The University of North Carolina system has announced that it will not be enforcing a law that would require transgender students to use the bathroom that corresponds to the sex stated on their birth certificate.
"I have no intent to exercise my authority to promulgate any guidelines or regulations that require transgender students to use the restrooms consistent with their biological sex," wrote University system President Margaret Spellings in an affidavit, who filed the motion on Friday.
Earlier in the month, guidance was issued by the Obama administration requiring public schools to allow transgender students to use the bathroom that corresponds with their gender identity.
A joint letter was included with the guidance, written by the Departments of Education and Justice, pushing to ensure that "transgender students enjoy a supportive and nondiscriminatory school environment."
The guidance also discusses privacy rights, education records, and sex-segregated athletics. While it does not guarantee transgender students the right to identify with the gender they would like to while in schools, it comes fairly close to doing so.
Elsewhere in the state, a debate continues over the rights of transgender students in schools and in public life. Currently, a legal standoff is occurring between the administration and North Carolina over the controversial House Bill 2, otherwise known as the Public Facilities Privacy and Security Act, which passed in March.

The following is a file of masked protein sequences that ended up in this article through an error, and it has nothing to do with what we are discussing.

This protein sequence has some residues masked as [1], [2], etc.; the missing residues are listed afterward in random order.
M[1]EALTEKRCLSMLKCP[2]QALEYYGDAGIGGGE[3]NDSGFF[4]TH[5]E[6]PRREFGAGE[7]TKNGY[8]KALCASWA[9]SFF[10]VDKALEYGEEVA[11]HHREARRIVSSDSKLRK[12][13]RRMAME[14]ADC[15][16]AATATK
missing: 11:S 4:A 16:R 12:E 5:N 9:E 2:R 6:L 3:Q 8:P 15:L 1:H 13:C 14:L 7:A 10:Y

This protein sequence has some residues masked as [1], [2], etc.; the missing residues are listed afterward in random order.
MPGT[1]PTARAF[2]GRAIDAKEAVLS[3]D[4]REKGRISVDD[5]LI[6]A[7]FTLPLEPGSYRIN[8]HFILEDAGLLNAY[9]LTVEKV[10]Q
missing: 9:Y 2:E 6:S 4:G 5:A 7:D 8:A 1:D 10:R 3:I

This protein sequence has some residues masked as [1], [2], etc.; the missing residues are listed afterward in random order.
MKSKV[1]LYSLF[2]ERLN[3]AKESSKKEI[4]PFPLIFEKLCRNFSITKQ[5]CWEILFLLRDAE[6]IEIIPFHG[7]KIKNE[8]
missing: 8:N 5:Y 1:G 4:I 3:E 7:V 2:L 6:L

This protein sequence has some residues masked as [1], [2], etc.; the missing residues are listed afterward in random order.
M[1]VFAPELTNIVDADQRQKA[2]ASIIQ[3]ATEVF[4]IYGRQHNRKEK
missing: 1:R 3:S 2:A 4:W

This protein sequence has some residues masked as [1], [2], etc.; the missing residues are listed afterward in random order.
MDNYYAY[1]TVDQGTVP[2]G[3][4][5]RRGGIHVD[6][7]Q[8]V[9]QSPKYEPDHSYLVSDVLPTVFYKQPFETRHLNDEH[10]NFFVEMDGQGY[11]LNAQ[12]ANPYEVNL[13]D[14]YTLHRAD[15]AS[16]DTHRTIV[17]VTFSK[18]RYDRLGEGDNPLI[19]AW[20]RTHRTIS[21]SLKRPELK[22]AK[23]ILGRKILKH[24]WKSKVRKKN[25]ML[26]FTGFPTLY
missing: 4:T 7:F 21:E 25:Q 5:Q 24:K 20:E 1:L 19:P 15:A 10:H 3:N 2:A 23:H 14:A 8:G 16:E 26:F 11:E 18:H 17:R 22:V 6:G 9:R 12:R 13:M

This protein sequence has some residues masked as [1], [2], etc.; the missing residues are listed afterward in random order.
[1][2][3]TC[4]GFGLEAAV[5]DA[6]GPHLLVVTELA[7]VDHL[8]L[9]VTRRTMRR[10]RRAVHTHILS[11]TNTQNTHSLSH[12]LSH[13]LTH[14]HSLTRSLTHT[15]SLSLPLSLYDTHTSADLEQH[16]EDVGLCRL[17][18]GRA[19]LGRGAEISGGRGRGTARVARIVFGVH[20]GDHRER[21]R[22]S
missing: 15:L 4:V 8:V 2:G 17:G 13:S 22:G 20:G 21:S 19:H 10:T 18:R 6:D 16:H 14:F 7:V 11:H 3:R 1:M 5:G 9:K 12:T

While Spellings did hand out a memo in April suggesting to campuses that they should follow the law, she did not include any specific ideas pertaining to how to do so. In a court filing, UNC lawyers hinted at the same idea, writing that the system has not "changed any of its policies or practices regarding transgender students or employees" and adding that the bill did not offer any guidance on such enforcement, writes Hilary Hanson for The Huffington Post.
"There is nothing in the Act that prevents any transgender person from using the restroom consistent with his or her gender identity," the lawyers wrote.
In response, a number of plaintiffs, including students and university employees, are taking the UNC system to court, in addition to Governor Pat McCrory, calling HB2 discriminatory. The law, which requires people to use the bathroom that corresponds to the sex that appears on their birth certificates, also takes away any legal anti-discriminatory protection for LGBTQ people.
The UNC board is looking for a postponement to the civil case, seeking an outcome to be first made in a separate case in Virginia involving a teenage boy who is suing a county school board over a policy that does not allow him to use the boys' bathroom. A three-judge panel of the Virginia appeals court had previously ruled in favor of the teen on the subject. However, the school board then requested a new hearing in front of the entire appeals court, reports Jonathan Drew for ABC News.
Carl Tobias, a law professor at the University of Richmond, said the request made by the school board was "sensible" considering that the outcome of that case would most likely affect how the federal judges look at the lawsuits in North Carolina.
"The district judges in North Carolina are probably not going to do anything other than what the 4th Circuit says," he said.